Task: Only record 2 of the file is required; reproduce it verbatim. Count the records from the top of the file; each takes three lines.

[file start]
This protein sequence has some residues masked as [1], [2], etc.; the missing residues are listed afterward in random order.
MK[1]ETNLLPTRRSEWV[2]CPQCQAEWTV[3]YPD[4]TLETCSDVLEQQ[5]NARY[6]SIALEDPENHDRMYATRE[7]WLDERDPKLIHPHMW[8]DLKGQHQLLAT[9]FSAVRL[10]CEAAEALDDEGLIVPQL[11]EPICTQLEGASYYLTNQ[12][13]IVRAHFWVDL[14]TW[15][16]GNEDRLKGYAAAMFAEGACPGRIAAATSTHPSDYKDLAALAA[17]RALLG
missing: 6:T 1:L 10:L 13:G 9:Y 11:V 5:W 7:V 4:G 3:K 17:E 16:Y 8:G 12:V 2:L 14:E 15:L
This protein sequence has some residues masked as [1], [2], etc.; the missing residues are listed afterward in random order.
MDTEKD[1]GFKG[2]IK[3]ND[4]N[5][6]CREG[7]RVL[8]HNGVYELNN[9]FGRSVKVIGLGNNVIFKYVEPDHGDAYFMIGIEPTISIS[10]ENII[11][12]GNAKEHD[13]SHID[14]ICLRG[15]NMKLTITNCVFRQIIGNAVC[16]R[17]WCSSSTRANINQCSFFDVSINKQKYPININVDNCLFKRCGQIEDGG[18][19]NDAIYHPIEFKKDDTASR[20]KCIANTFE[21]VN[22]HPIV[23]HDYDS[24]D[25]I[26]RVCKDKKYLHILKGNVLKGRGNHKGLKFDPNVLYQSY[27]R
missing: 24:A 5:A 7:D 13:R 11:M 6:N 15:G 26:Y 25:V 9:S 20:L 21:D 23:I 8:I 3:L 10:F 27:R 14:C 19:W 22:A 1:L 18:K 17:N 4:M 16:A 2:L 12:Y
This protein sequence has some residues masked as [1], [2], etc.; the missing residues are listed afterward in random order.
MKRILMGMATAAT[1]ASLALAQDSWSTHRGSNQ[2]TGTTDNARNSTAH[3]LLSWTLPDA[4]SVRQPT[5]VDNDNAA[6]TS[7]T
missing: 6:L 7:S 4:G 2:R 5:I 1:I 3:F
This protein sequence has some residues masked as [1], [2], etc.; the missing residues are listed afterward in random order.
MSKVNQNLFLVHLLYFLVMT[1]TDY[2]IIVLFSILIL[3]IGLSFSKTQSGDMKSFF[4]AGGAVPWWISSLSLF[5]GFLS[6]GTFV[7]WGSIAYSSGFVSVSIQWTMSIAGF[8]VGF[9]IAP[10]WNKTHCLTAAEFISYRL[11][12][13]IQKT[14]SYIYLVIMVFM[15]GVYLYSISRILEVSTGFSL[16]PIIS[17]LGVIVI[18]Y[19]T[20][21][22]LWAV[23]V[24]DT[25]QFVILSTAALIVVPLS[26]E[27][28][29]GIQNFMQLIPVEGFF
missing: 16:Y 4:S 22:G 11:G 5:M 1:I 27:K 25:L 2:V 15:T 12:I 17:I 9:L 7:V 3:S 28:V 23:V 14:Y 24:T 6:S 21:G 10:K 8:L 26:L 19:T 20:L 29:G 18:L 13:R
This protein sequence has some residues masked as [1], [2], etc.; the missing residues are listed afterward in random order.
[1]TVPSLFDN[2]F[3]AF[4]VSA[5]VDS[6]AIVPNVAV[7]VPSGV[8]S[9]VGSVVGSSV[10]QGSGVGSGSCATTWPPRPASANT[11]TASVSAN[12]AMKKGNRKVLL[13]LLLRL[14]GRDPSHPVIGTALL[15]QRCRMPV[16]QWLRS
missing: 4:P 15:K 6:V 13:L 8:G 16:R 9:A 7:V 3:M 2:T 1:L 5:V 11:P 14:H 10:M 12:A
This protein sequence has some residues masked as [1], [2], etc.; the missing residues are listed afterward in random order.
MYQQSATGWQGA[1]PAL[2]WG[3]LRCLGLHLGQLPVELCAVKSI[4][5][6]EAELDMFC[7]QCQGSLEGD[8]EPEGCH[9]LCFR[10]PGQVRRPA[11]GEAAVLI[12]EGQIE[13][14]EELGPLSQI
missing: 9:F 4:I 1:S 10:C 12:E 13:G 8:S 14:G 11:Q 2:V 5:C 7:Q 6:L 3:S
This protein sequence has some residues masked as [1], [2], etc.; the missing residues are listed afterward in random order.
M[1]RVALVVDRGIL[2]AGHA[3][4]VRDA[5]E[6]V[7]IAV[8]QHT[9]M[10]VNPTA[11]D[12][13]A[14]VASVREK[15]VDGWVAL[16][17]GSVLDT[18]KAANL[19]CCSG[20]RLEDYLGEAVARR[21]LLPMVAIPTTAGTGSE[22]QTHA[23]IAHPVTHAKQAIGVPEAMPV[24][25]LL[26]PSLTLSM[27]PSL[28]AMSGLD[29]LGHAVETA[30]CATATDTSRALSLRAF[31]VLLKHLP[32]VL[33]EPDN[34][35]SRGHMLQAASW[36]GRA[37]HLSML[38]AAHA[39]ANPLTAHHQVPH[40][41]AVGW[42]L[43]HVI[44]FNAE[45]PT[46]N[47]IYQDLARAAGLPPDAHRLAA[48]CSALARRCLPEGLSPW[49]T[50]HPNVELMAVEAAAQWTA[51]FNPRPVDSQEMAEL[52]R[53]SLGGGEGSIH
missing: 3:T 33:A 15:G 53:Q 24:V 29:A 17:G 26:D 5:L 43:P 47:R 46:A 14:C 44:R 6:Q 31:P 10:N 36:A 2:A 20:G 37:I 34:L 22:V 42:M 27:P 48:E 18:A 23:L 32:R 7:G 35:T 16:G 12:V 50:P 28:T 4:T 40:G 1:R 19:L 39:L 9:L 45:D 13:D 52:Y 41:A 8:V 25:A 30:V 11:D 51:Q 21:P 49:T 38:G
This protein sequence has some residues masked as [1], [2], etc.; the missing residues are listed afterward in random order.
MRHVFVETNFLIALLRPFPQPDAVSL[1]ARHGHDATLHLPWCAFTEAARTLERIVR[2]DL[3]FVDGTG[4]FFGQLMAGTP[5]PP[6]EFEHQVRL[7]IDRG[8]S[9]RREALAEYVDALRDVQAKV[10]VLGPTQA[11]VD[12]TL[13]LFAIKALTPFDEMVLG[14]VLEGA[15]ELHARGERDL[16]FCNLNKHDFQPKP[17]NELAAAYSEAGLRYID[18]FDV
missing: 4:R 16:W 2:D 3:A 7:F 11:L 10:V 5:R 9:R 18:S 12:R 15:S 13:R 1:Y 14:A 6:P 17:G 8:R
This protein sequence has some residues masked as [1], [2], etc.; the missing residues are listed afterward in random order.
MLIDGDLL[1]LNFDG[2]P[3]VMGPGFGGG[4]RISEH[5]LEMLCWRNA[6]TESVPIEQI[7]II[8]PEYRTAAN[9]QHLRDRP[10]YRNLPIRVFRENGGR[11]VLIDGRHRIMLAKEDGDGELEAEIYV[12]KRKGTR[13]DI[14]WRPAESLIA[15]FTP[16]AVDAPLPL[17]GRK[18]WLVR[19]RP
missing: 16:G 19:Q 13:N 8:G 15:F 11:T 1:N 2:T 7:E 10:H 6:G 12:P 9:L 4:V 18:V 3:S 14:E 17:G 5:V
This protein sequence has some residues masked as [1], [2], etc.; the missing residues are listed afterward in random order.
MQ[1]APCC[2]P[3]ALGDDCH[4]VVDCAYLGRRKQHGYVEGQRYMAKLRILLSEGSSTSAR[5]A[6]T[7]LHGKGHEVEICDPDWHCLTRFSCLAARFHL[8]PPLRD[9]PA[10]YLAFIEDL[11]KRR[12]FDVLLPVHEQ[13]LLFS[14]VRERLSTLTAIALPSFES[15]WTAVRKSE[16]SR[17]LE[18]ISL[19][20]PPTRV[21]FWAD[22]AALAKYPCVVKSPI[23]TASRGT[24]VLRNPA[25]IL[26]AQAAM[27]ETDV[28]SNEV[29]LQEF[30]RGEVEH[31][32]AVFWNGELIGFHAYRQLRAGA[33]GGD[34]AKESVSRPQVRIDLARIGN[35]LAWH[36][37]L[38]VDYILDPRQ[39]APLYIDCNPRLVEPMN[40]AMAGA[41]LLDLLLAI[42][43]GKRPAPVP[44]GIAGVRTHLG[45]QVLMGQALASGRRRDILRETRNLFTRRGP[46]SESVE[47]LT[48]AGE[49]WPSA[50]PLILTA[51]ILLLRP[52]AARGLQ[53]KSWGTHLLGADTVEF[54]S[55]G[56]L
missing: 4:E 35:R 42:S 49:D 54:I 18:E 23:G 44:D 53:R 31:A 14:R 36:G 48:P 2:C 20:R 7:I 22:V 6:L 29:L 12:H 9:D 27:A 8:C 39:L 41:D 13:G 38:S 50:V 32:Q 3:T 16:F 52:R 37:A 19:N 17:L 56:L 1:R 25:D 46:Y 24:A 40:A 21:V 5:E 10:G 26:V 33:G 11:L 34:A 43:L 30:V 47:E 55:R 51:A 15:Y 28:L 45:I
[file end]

This protein sequence has some residues masked as [1], [2], etc.; the missing residues are listed afterward in random order.
MDTEKD[1]GFKG[2]IK[3]ND[4]N[5][6]CREG[7]RVL[8]HNGVYELNN[9]FGRSVKVIGLGNNVIFKYVEPDHGDAYFMIGIEPTISIS[10]ENII[11][12]GNAKEHD[13]SHID[14]ICLRG[15]NMKLTITNCVFRQIIGNAVC[16]R[17]WCSSSTRANINQCSFFDVSINKQKYPININVDNCLFKRCGQIEDGG[18][19]NDAIYHPIEFKKDDTASR[20]KCIANTFE[21]VN[22]HPIV[23]HDYDS[24]D[25]I[26]RVCKDKKYLHILKGNVLKGRGNHKGLKFDPNVLYQSY[27]R
missing: 24:A 5:A 7:D 13:R 11:M 6:N 15:G 26:Y 25:V 9:S 20:L 21:D 23:I 8:I 3:L 10:F 27:R 14:C 19:W 22:A 1:L 18:K 17:N 4:M 16:A 2:L 12:Y